Leprosy Mailing List – August 24, 2019
Ref.: (LML) Epidemiology of Hansen's Disease for interruption of transmission
From: Joel Almeida, London and Mumbai
Dear Pieter & colleagues,
At the recent symposium of the Indian Association of Leprologists, I was invited to talk about "Burning Issues" in Hansen's Disease (HD). Following the talk, there were probing questions and thoughtful discussion. Based on that, I have modified some of the slides from the talk. A small selection of slides is displayed below.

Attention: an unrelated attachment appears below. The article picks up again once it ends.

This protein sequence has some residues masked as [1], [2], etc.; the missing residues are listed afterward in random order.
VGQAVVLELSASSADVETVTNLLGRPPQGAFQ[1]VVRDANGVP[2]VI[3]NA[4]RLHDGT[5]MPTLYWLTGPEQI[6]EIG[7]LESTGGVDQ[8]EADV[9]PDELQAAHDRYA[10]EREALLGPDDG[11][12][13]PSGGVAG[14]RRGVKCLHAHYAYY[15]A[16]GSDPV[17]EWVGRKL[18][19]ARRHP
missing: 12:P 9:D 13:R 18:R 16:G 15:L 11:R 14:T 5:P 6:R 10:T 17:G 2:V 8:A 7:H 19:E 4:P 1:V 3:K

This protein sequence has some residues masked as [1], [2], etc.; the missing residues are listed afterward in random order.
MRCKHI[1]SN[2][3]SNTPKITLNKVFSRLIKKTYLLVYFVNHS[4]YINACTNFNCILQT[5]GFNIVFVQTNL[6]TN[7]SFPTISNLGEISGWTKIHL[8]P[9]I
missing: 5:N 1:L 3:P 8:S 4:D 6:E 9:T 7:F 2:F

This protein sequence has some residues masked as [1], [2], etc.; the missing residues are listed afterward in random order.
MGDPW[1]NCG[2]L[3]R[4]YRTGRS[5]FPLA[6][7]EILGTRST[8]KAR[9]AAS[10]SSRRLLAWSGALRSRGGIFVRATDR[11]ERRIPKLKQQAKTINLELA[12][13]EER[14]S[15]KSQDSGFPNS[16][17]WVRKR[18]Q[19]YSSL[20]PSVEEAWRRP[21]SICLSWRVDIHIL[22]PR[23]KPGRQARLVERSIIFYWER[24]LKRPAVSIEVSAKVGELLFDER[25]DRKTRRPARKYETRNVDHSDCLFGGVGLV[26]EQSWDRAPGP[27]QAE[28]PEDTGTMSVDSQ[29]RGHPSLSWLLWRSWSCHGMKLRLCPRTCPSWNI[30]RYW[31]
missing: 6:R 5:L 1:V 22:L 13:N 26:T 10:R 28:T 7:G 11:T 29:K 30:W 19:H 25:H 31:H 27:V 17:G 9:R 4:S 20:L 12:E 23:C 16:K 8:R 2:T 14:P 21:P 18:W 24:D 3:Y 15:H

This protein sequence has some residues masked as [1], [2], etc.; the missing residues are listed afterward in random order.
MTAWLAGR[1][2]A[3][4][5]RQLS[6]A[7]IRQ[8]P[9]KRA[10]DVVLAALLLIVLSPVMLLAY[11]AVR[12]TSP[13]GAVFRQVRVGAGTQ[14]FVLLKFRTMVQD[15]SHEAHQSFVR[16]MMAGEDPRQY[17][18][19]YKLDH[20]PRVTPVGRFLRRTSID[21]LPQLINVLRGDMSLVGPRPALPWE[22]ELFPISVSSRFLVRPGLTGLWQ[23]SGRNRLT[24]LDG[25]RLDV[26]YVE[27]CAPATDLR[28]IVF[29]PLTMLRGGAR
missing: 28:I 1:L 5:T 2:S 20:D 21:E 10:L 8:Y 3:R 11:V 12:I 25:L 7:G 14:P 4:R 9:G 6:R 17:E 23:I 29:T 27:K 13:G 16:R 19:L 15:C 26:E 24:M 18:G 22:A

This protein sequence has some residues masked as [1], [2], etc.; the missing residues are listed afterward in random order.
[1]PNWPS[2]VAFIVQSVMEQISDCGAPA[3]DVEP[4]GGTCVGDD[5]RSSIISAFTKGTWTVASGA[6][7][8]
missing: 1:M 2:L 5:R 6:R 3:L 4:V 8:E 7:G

Figure 1. The thick red arrow at upper right shows how transmission continues despite MDT and all our other current efforts and innovations. Neglected LL patients with recurrent disease can shed up to a billion bacilli per day, including tens of millions of viable bacilli (1). No other sources apart from armadillos show such a high concentration of viable bacilli. In two Indian towns, 17% of previously treated patients experiencing destitution were found to show positive skin smears (2). Shandong ensured prolonged anti-microbial protection for LL patients after the recommended duration of MDT. This led to near-zero transmission. That's because one protected LL patient could no longer be replaced by a new LL patient. In epidemiological terms, the reproductive ratio of LL patients fell below one. That's what it takes to interrupt transmission. We can match Shandong's success by adding monthly post-MDT chemoprophylaxis for all known LL patients, as part of competent case management. 3 bactericidal drugs (e.g. rifampicin+moxifloxacin+minocycline or similar) given monthly are likely to exceed the efficacy of the prolonged MDT that was demonstrated to be so highly effective in Shandong.